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Infanrix IPV

What Infanrix-IPV is and what it is used for

Infanrix-IPV is a vaccine used as a booster dose to protect your child against 4 diseases:

  • Diphtheria – a serious bacterial infection that mainly affects the airways and sometimes the skin. The airways become swollen causing serious breathing problems and sometimes suffocation. The bacteria also release a poison. This can cause nerve damage, heart problems and even death.
  • Tetanus – tetanus bacteria enter the body through cuts, scratches or wounds in the skin. Wounds that are more likely to get tetanus infection are burns, fractures, deep wounds or wounds that have soil, dust, horse manure or wood splinters in them. The bacteria release a poison. This can cause muscle stiffness, painful muscle spasms, fits and even death. The muscle spasms can be strong enough to cause bone fractures of the spine.
  • Whooping cough (pertussis) – a highly infectious illness that affects the airways. It causes severe coughing that may lead to problems with breathing. The coughing often has a ‘whooping’ sound. The cough may last for one to two months or longer. Whooping cough can also cause ear infections, chest infections (bronchitis) which may last a long time, lung infections (pneumonia), fits, brain damage and even death.
  • Polio – a viral infection. Polio is often only a mild illness. However, sometimes it can be very serious and cause permanent damage or even death. Polio can make the muscles unable to move (paralysis of the muscles). This includes the muscles that are needed for breathing and walking. The arms or legs affected by the disease may be painfully twisted (deformed).

Infanrix-IPV is for children from 16 months to 13 years of age inclusive. It is not intended for people over 14 years of age.

How the vaccine works

Infanrix-IPV helps your child’s body make its own protection (antibodies). This will protect your child against these diseases.

The vaccine cannot cause the diseases that it protects your child from.

Before your child receives Infanrix-IPV

Infanrix-IPV should not be given if:

  • your child is allergic (hypersensitive) to:
  • any of the ingredients in Infanrix-IPV (listed in Section 6)
  • neomycin or polymyxin (types of antibiotics)
  • formaldehyde. Signs of an allergic reaction may include itchy skin rash, shortness of breath and swelling of the face or tongue
  • if your child has had an allergic reaction to any vaccine against diphtheria, tetanus, whooping cough or polio
  • if your child experienced problems of the nervous system (encephalopathy) within 7 days after previous vaccination with a vaccine against whooping cough
  • if your child has a severe infection with a high temperature (over 38°C). A minor infection such as a cold should not be a problem, but talk to your doctor first.

Infanrix-IPV should not be given if any of the above apply to your child. If you are not sure, talk to your doctor or pharmacist before your child is given Infanrix-IPV.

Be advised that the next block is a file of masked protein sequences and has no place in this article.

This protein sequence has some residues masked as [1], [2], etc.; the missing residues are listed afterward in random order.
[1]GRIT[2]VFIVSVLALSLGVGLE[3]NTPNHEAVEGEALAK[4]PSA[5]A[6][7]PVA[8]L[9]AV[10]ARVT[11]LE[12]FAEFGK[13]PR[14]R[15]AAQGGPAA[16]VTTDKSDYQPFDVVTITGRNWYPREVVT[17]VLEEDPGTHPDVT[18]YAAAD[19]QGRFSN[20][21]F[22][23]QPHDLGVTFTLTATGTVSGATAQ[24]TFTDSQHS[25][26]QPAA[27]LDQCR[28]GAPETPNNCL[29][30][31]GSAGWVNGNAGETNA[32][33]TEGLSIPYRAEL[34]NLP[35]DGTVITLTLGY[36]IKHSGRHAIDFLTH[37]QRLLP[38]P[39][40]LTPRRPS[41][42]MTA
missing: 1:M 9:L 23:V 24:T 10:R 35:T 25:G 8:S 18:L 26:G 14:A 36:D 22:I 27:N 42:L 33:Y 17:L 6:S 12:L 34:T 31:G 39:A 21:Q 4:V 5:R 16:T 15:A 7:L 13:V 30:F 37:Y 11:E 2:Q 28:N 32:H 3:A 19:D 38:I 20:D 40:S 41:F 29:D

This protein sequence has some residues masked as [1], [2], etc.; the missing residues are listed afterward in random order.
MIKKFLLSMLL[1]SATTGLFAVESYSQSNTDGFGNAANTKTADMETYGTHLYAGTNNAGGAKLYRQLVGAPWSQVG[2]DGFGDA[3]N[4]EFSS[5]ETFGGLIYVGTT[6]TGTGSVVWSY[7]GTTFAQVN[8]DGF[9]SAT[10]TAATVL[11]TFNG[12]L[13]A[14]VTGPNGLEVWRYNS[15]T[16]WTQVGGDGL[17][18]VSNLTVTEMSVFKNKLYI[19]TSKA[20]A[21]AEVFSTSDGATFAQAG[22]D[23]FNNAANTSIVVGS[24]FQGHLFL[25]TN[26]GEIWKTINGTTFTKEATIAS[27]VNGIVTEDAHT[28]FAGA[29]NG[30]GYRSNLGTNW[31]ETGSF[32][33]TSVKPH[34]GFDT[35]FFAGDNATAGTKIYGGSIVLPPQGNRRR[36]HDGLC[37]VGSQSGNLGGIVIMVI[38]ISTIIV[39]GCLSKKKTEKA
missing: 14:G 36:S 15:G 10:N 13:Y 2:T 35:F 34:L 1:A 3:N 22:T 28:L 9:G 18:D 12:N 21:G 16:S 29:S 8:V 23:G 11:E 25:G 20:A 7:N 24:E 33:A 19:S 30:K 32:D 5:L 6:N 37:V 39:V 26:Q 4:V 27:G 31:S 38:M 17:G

Take special care with Infanrix-IPV:

Check with your doctor or pharmacist before your child is given this vaccine if:

  • after previously having Infanrix-IPV or another vaccine against whooping cough, your child had any problems, especially:
    • a high temperature (over 40°C) within 48 hours of vaccination
    • a collapse or ‘shock-like’ state within 48 hours of vaccination
    • persistent crying lasting 3 hours or more within 48 hours of vaccination
    • fits with or without a high temperature within 3 days of vaccination
  • your child is suffering from an undiagnosed or progressive disease of the brain or uncontrolled epilepsy. After control of the disease the vaccine should be administered.
  • your child has a bleeding problem or bruises easily
  • your child has a tendency to fits due to a fever or if there is a history in the family of this
  • your child has problems with their immune system (including HIV infection). Your child may still be given Infanrix-IPV. However, the protection against the infections may not be as high.

If any of the above apply to your child (or you are not sure), talk to your doctor or pharmacist before your child is given Infanrix-IPV.

Using other medicines, treatments or vaccines

Please tell your doctor if your child is taking or has recently taken any other medicines, including medicines obtained without a prescription, or has recently received any other vaccine. In particular, tell your doctor or pharmacist if your child is using any of the following:

medicines or other treatments (such as radiotherapy) that affect their immune system. Your child may still be given Infanrix-IPV. However, Infanrix-IPV may not work as well. If possible the vaccine should be given after this treatment has finished other vaccines. Infanrix-IPV can be given at the same time as other vaccines. A different place for the injection will be used for each vaccine.

Pregnancy and breast-feeding

It is unlikely that Infanrix-IPV would be given to people who are pregnant or breast-feeding. This is because it is only intended to be used in children from 16 months to 13 years of age inclusive. The use of this vaccine is not recommended during pregnancy or breast-feeding. Ask your doctor or pharmacist for advice before taking any medicine.

Driving and using machines